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Danny Wilson – still a hero to many of us!

I had a phone call on Thursday morning.

“It’s Chris here. Have you heard?”

“Heard what?” I replied.

“They’ve sacked Danny Wilson!”

I couldn’t believe it!

That was possibly because I had worked so closely with Danny when he could no wrong in that spectacular season when he inspired the Reds to reach the top flight of English football.

I reported on those memorable matches; I had illuminating chats with him in his office every Monday morning; I wrote his programme notes!

I had aired my reservations when he returned last season in a vain bid to stave off relegation from the Championship for yet another campaign. Never go back, is the old adage. And in his case Danny was on a hiding to nothing. How could he possibly top what he had achieved before?

But then I started to run through other possible contenders for the job and came to the conclusion that there was no-one available with Wilson’s experience.

So, as the League One campaign opened in August I looked forward to a season of rebuilding; a season in which the Reds would first of all consolidate their situation, making sure that there would be no further decline, then a gradual progression when there would be signs of better days to come – a time of transition.

I would be content with a mid-table position, providing there was genuine hope of a successful promotion push in 2015-16.

But right from day one – an opening day defeat at the hands of Crawley Town, a team who five years ago were playing in the Conference – there has been a growing unease about the way Wilson has gone about his task.

There has been far too much chopping and changing; too many players brought in on loan; too many cast aside too quickly, some of them to disappear almost without trace.

Of the starting 11 in that first game against Crawley only three – Martin Cranie, Lewin Nyatange and Conor Hourihane – survived to face Fleetwood on Tuesday night in what was to prove Wilson’s last game in charge.

Already this season he has used a total of 44 players. In the season which ended with promotion to the Premier League he used a total of only 21. That stark statistic speaks volumes.

There has been an alarming lack of consistency in so many areas.

One minute the Barnsley boss was waxing lyrical about the Academy youngsters he was introducing to the first team – especially in defence – the next he was remarking, after one particular game, that victory had been secured because of an experienced back line. Had the youngsters played, he suggested, they would probably have lost.

Yet that same ‘experienced’ back four was so much at fault in that crushing home defeat by Fleetwood on Tuesday.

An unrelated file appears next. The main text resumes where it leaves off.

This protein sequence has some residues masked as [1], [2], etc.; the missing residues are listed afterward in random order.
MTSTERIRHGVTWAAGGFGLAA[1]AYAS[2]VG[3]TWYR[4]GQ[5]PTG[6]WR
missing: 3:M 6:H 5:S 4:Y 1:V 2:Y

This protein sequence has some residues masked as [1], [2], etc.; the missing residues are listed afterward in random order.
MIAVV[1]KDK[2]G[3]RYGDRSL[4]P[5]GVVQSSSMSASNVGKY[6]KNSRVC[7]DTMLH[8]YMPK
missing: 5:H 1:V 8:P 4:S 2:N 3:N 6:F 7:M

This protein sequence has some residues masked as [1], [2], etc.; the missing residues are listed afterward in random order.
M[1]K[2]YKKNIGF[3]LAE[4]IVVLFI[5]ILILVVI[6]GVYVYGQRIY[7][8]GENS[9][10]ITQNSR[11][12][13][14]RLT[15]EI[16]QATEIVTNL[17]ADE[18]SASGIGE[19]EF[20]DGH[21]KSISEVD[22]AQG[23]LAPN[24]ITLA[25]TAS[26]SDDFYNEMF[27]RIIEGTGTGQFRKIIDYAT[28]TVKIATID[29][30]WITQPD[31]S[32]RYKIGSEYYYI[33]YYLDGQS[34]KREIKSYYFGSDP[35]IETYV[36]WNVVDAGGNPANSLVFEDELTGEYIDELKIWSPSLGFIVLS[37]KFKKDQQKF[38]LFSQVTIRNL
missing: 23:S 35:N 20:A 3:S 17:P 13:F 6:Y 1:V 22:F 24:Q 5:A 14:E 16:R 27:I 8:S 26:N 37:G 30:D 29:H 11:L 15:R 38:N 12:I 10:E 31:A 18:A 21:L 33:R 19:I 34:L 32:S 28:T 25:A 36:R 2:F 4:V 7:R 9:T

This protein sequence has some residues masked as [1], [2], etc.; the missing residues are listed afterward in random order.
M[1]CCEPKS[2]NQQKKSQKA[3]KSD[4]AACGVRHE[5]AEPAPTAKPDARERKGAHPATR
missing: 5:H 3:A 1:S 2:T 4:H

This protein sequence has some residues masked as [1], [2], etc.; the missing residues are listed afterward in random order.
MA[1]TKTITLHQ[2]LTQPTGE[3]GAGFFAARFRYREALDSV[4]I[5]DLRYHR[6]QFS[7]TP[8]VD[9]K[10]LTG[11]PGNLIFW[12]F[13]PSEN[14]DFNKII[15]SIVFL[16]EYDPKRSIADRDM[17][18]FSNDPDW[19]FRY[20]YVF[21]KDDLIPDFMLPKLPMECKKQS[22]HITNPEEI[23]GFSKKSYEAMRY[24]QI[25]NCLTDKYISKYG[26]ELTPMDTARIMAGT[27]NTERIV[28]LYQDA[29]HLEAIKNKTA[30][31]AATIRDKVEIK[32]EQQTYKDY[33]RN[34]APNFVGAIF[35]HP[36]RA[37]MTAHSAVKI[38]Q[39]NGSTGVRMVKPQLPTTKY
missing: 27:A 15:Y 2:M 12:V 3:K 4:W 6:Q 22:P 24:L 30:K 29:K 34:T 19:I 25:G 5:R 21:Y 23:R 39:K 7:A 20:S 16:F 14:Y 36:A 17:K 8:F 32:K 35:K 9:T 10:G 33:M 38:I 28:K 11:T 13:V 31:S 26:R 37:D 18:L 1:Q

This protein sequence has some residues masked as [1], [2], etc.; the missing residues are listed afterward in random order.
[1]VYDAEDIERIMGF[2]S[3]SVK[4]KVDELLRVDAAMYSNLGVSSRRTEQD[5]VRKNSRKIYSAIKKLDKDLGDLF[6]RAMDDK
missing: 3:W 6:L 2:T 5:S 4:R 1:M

He stressed the importance of bringing youngsters through the ranks, yet still sought to bring in young players on loan, Ben Pearson and George Waring being the latest examples.

For a long time Wilson favoured the diamond formation, and even when it was obvious that it was not working he still reverted to it at the slightest opportunity.

And it was quite bewildering to see four different formations being used at various parts of the Fleetwood game – 4-4-2, diamond, 4-3-3 and 4-2-4.

It was almost as if Danny had completely lost the plot.

Yet even so, I was taken aback by his abrupt dismissal. I honestly thought that he would be given to the end of the season to try to turn things round.

Perhaps it was the total ineptitude of the performance against Fleetwood which persuaded chief executive  Ben Mansford that now was the time to act. Or maybe it was the rant of that West Stand season ticket holder just behind the directors’ box on Tuesday – ‘The supporters have had enough, Mansford!’

Mansford, of course, also has his eyes on the financial situation. He pointed out in the aftermath of Wilson’s dismissal that the Oakwell Club has the fourth or fifth highest wage bill in League One; the third or fourth highest injection of cash from an owner into any League One side this season; and the fifth highest number of season ticket holders.

Clearly he believes that with that kind of infrastructure in place, the club should be doing far better.

And Wilson has paid the price.

Now I am sad that he returned. It would have been better had he not come back.

There are those who will feel that his reputation has been tarnished. Not a bit of it. Strangely, in some ways it has been enhanced, It is a measure of the man that he was brave enough to take up the challenge, and, as usual, he faced up to that challenge cheerfully and honestly.

Yes, he made mistakes. Too many in too short a period. It was more like ‘Walking in a Wilson Blunderland’ this time.

But Daniel Joseph Wilson is one football’s truly good men. I hope he finds another job quickly. And I hope he finds success in it.

You’re still my managerial hero, Danny Boy! You’re the one who took my home-town team, my precious Reds, soaring to heights never previously seen – heights probably never to be seen again, at least in my lifetime.

So thank you again. Farewell. And good luck.

– Keith Lodge

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